China’s tech giants are supposed to be feeling the lash of the regulators’ tongue as they come under growing anti-trust scrutiny in the areas of pricing, payment methods, and use of data to target shoppers.
But third quarter financial data from social media and entertainment titan Tencent instead showed that the company continues to be a profit generating machine.
For the three months from July to September 2020, revenues climbed by 29% to $18.4 billion (RMB125 billion). Profit for the period climbed 85% year-on-year to $5.71 billion (RMB38.9 billion) with a corresponding leap in net margins from 22% to 31%. Stripping out one-time and non-cash items (to give a non IFRS reading) profits still increased by 33% to $4.89 billion (RMB33.3 billion).
Chairman and CEO, Pony Ma said that the quarterly results reflect the success of a strategic reorganization two years ago. But the numbers also emphasize hos China’s economy has bounced back after the worst of the coronavirus outbreak, and how that has swung Chinese consumption ever more to the advantage of digital players.
The revenue and subscription breakdowns underline the trend. “Revenues from value added services increased by 38% to RMB69,802 million for the third quarter of 2020 on a year-on-year basis. Online games revenues grew by 45% to RMB41,422 million. The increase was primarily due to revenue growth of our smart phone games, including domestic titles such as ‘Peacekeeper Elite’ and ‘Honour of Kings,’ as well as overseas titles,” the company said in a regulatory filing.
“Total smart phone games revenues (including smart phone games revenues attributable to our social networks business) were RMB39,173 million and PC client games revenues were RMB11,631 million for the third quarter of 2020. Social networks revenues increased by 29% to RMB28,380 million. The increase reflected contributions from digital content services including HUYA’s live streaming service, our video subscription service, and our music subscription service, as well as from in-game virtual item sales,” it continued.
Combined subscription numbers across video, literature and music climbed by 25% year on year to 213 million. The all-powerful WeChat (aka Weixin) super app so contested by the U.S. government continued to add adherents. Although nearly ubiquitous in China, WeChat monthly average user numbers were up 5% to 1.21 billion.
Speaking on a conference call with analysts after the results disclosure, senior Tencent executive Martin Lau said that the company’s initial reading of the draft anti-trust regulations do not look especially threatening.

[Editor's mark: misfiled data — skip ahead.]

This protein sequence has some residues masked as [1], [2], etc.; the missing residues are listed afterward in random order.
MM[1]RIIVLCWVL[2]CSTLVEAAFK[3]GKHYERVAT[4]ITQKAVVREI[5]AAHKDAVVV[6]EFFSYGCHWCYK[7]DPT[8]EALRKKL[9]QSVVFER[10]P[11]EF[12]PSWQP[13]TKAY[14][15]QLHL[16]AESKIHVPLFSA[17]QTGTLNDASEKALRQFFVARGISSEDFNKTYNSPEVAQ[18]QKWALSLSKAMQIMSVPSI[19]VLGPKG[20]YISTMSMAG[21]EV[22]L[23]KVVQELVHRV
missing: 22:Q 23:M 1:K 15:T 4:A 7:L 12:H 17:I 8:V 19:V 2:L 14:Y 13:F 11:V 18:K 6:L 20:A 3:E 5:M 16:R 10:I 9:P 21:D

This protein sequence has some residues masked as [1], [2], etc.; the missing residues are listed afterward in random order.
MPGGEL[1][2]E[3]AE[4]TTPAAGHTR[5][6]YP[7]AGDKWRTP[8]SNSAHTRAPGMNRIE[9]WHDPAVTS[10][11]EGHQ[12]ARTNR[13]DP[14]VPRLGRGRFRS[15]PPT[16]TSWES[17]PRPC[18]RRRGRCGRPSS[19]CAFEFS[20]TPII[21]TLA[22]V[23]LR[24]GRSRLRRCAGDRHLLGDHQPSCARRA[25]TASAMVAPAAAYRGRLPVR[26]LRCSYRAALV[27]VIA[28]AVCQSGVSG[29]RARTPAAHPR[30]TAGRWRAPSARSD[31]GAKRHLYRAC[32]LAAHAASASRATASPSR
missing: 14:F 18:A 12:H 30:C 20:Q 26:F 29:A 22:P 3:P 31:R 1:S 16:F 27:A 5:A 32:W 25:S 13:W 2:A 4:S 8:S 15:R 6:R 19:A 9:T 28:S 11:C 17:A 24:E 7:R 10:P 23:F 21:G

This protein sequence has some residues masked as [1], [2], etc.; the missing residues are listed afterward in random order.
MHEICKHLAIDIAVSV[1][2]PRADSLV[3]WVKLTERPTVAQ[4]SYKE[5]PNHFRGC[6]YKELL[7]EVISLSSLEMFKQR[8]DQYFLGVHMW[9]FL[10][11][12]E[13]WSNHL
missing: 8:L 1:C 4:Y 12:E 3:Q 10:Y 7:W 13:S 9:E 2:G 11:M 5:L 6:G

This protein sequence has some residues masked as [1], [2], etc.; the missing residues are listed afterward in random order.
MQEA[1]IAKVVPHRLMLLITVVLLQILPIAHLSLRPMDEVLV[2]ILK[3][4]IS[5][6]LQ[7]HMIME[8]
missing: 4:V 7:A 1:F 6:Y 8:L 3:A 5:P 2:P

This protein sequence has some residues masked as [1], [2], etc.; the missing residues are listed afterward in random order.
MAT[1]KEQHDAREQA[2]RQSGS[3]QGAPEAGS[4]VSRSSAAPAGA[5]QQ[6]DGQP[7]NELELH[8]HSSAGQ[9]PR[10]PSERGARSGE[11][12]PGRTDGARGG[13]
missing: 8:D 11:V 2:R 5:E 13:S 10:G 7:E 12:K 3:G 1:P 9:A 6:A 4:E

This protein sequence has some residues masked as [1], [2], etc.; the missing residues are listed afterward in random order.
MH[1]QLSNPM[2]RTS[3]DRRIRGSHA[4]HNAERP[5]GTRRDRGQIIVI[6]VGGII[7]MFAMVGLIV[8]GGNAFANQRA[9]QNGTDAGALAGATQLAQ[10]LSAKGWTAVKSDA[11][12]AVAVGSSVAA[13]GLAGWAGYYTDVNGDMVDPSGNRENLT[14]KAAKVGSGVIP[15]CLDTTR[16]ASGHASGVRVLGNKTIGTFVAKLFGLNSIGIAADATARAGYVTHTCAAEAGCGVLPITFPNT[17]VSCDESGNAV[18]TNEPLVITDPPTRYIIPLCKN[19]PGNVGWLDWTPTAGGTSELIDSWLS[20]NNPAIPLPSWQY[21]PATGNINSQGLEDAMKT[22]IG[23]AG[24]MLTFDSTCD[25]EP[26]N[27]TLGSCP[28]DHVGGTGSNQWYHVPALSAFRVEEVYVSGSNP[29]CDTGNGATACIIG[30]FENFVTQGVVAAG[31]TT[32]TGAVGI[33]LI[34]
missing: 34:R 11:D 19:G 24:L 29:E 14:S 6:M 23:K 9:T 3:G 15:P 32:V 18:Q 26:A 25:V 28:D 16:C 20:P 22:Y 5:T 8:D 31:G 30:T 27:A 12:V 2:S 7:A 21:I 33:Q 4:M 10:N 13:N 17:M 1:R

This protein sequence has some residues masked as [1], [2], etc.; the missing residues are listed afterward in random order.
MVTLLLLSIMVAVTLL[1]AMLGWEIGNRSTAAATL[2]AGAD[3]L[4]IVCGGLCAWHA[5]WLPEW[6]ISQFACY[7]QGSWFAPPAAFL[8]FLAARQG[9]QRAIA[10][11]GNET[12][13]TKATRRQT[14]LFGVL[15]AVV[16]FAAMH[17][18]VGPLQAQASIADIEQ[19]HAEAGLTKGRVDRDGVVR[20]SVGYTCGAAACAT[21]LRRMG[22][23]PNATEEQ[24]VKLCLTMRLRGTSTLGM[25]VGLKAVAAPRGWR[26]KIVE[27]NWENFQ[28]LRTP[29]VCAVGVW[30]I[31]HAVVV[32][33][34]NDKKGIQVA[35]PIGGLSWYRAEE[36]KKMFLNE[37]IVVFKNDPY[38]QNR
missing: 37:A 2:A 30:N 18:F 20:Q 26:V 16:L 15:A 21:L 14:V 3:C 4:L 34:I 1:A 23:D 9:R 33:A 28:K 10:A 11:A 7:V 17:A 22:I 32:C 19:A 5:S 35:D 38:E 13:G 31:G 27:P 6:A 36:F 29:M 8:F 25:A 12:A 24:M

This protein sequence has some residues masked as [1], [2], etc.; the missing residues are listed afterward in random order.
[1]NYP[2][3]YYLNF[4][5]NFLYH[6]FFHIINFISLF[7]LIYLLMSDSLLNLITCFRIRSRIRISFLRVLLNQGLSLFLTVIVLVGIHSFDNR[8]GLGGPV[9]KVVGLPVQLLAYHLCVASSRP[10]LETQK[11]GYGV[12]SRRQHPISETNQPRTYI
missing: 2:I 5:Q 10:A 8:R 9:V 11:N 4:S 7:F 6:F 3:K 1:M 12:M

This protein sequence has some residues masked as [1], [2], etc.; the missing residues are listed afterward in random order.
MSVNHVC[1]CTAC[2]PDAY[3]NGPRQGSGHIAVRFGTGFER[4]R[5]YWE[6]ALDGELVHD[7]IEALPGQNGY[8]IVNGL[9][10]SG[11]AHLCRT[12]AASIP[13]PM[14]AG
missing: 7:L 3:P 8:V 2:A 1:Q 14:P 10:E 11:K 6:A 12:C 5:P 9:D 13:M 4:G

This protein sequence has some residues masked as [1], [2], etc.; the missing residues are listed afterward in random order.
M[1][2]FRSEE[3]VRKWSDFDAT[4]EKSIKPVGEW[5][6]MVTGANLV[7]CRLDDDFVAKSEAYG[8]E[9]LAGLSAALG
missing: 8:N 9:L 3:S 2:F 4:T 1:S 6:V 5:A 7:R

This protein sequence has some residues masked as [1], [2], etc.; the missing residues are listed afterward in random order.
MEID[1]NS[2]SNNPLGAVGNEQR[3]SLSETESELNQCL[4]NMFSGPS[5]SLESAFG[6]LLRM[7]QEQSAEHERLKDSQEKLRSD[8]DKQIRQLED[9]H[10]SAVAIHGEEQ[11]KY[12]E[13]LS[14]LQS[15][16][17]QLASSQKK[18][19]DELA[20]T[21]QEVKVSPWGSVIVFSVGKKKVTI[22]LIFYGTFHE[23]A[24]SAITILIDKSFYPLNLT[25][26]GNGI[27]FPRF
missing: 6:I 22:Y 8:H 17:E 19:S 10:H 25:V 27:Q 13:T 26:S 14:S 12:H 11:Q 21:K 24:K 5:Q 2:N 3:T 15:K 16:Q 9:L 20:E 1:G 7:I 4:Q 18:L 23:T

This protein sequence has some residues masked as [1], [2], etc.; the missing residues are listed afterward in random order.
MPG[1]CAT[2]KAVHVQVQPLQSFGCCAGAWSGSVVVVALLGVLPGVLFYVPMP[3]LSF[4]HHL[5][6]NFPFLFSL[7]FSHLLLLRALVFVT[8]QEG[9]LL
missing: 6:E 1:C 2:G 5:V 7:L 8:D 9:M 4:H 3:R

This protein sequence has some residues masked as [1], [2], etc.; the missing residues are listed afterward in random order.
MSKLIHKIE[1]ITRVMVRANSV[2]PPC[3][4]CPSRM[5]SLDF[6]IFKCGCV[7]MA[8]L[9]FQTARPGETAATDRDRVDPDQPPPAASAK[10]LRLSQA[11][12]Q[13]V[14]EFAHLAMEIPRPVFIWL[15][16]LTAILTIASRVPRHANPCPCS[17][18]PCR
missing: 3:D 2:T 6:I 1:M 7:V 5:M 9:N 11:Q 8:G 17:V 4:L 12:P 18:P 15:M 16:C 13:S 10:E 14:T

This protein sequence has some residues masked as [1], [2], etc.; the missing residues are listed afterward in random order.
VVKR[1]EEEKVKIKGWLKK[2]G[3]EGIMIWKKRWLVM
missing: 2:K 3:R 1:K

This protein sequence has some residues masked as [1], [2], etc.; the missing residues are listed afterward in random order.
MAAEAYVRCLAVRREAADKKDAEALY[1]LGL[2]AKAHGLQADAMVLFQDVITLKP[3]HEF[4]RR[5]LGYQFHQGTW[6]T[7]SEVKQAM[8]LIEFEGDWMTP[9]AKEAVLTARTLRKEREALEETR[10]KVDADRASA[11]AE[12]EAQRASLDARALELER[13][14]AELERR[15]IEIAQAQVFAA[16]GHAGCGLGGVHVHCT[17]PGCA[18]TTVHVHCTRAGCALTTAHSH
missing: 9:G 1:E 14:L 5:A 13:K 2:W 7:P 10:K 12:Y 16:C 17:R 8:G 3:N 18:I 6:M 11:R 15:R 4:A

“The consultation paper regarding the platform economy just came out. Our initial thoughts are these. One, our reading of the document it emphasized the principals of fair competition, and regulatory oversight, as well as the promotion of innovation and industry development, ensuring a balance of interests for all stake holders.
“Secondly, our observation is that such regulation is not new, and it is not unique to China. As technology companies become bigger and more important to economies more regulation to reflect the new reality are needed. Not just in China, but globally.
“Third, we believe the government is still supportive of the internet and technology industries, especially the innovation that is driven by this industry. But the intention is to prevent misconduct and to ensure long-term healthy growth.
“Fourthly, Tencent’s development and philosophy fits very well with the spirit of the regulatory framework. Our platforms are open in nature, we focus on creating great products and user value rather than very calculated business operations, and we embrace competition. Sometimes even internally multiple products compete with each other.
“It looks like the regulations are more related to transaction platforms. So for games, which are individual products rather than platforms, they are less of the focus. And in terms of the digital entertainment industry, when I look at the video platform it is still a money-losing business right now. So that probably does not fit into the focus of the regulator at this moment.”
Answering a different question, Lau said there are “not a lot of changes” anticipated in the company’s fintech business. Seeking to distance Tencent from other providers — Alibaba’s Ant Group last week had its IPO abruptly halted by financial regulators — Lau said that compliance rules had been “methodically” followed, and that its operations include a fully-licensed bank.
Prior to the results announcement, Tencent shares in Hong Kong were up by 4.7% to HK$577. Market capitalization at that price is $710 billion (HK$5.53 trillion).